Mark Landler
The New York Times
August 6, 2009 - 12:00am
http://www.nytimes.com/2009/08/07/world/07robinson.html


President Obama’s decision to bestow one of the nation’s highest honors on Mary Robinson, the first woman to serve as Ireland’s president, has touched off protests by Jewish groups and lawmakers, who claim she has shown a persistent anti-Israel bias in her work as a human rights advocate.

Mr. Obama plans to award the Presidential Medal of Freedom, the nation’s highest civilian honor, to Mrs. Robinson and 15 others at a ceremony next week at the White House.

In recent days, Representative Eliot L. Engel, Democrat of New York, Representative Shelley Berkley, Democrat of Nevada, and other lawmakers have criticized Mr. Obama’s choice. They say that in her role as the United Nations human rights commissioner, Mrs. Robinson was one-sided in her criticism of Israel and allowed hostility toward it to infect the global debate on human rights.

Much of the criticism centers on Mrs. Robinson’s leadership of an antiracism conference in Durban, South Africa, in 2001. The delegations from the United States and Israel walked out in the middle to protest a torrent of anti-Israel and anti-Semitic statements, which critics say Mrs. Robinson did little to stop.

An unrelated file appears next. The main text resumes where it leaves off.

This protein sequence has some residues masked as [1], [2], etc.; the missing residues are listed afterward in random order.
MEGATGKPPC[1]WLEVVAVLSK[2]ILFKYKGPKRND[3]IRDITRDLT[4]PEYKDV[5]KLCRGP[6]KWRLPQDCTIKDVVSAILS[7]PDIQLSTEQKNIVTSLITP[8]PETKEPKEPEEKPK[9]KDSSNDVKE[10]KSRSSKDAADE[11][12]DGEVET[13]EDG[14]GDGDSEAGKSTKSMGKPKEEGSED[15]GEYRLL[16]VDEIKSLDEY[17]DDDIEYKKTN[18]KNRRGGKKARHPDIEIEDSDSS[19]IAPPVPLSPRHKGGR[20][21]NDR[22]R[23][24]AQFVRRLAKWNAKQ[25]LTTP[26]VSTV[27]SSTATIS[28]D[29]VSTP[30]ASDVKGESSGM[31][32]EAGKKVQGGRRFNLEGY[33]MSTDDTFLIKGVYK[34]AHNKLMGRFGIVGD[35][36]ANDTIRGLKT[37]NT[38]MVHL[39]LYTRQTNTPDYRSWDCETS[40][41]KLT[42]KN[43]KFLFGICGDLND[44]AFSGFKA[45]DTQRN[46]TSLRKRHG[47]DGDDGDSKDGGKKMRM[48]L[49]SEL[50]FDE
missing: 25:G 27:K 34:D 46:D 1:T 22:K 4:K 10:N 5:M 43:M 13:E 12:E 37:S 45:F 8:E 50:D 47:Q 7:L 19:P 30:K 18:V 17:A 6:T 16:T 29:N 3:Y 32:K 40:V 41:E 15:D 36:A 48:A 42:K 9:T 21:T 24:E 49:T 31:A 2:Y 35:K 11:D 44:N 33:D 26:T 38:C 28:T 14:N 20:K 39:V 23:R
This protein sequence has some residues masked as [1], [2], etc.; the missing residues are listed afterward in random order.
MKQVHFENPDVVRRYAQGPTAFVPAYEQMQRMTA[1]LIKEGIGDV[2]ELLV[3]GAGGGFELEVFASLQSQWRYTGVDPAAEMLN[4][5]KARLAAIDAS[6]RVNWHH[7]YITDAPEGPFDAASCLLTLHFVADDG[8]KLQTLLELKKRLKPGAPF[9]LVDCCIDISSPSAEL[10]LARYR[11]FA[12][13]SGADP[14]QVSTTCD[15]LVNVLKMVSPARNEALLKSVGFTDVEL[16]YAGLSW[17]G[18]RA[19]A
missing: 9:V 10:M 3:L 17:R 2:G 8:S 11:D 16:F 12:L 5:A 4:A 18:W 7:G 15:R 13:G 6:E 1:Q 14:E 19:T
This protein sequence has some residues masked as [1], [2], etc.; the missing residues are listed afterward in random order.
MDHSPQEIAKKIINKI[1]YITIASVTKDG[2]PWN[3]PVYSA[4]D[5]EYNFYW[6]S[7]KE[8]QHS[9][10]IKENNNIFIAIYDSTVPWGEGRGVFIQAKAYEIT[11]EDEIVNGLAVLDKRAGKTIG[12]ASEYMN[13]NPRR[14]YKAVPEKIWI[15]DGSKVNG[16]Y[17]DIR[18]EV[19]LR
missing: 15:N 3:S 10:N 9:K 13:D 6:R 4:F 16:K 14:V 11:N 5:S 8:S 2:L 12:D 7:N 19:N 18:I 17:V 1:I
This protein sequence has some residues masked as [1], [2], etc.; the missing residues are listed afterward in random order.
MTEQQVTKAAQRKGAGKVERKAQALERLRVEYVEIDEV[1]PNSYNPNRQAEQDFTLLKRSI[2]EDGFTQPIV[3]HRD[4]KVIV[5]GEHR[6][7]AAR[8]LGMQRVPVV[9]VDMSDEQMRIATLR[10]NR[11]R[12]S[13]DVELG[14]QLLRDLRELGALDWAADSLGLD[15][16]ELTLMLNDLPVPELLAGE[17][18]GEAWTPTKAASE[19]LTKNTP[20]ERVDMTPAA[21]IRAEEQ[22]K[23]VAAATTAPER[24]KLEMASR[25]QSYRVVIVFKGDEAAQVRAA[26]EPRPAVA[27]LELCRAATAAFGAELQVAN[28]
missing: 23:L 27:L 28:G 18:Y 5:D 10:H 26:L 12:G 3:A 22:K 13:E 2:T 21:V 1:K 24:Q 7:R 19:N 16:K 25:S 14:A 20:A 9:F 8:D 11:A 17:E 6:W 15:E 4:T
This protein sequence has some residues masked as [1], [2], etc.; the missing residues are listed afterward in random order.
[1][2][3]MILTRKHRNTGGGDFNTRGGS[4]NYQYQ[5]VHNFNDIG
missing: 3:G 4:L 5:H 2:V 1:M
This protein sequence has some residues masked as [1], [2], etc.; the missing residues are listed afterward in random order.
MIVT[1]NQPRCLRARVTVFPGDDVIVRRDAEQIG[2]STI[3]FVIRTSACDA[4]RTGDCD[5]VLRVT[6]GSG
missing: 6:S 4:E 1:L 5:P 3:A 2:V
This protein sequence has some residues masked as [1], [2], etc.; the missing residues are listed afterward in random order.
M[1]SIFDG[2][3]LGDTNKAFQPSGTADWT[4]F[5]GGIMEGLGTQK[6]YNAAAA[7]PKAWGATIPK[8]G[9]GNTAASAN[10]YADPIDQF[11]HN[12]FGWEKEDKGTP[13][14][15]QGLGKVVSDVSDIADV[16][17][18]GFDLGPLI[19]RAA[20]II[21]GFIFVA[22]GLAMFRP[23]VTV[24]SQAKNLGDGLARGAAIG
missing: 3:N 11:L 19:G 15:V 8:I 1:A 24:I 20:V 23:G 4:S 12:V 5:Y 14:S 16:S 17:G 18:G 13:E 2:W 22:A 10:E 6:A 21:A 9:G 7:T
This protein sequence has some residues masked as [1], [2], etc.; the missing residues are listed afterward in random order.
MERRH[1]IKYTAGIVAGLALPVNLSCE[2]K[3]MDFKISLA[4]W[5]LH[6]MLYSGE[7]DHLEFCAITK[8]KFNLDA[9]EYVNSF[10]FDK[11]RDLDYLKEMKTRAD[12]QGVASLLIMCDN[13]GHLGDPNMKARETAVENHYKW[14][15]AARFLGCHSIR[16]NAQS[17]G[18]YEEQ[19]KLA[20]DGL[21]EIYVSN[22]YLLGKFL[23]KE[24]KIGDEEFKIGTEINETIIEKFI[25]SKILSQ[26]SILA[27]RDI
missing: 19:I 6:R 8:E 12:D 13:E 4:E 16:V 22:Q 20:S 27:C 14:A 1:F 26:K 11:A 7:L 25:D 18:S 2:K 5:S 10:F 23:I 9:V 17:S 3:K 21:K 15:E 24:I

The White House has defended the decision to grant her the honor, saying it also recognizes her role as a crusader for women’s rights. Mrs. Robinson, a lawyer, was elected in 1990 as Ireland’s first female president.

“We don’t necessarily agree with every statement she has ever made,” said Tommy Vietor, a White House spokesman. “But it’s clear that she has been an agent of change and a fighter for good.”

Mrs. Robinson said she was “surprised and dismayed” by the protests. In a telephone interview on Thursday, she said she had fought unsuccessfully to prevent the Durban meeting from devolving into an attack on Israel.

“This is old, recycled, untrue stuff,” Mrs. Robinson, who now runs Realizing Rights, a human rights group in New York, said from California. “I have been very critical of the Palestinian side. My conduct continues to be on the side of tackling anti-Semitism and discrimination.”

The honor has also been opposed by Jewish groups like the Anti-Defamation League and the American Israel Public Affairs Committee. The spat over Mrs. Robinson comes amid rising tension between the United States and Israel over the Obama administration’s insistence that Israel halt construction of Jewish settlements in the West Bank.




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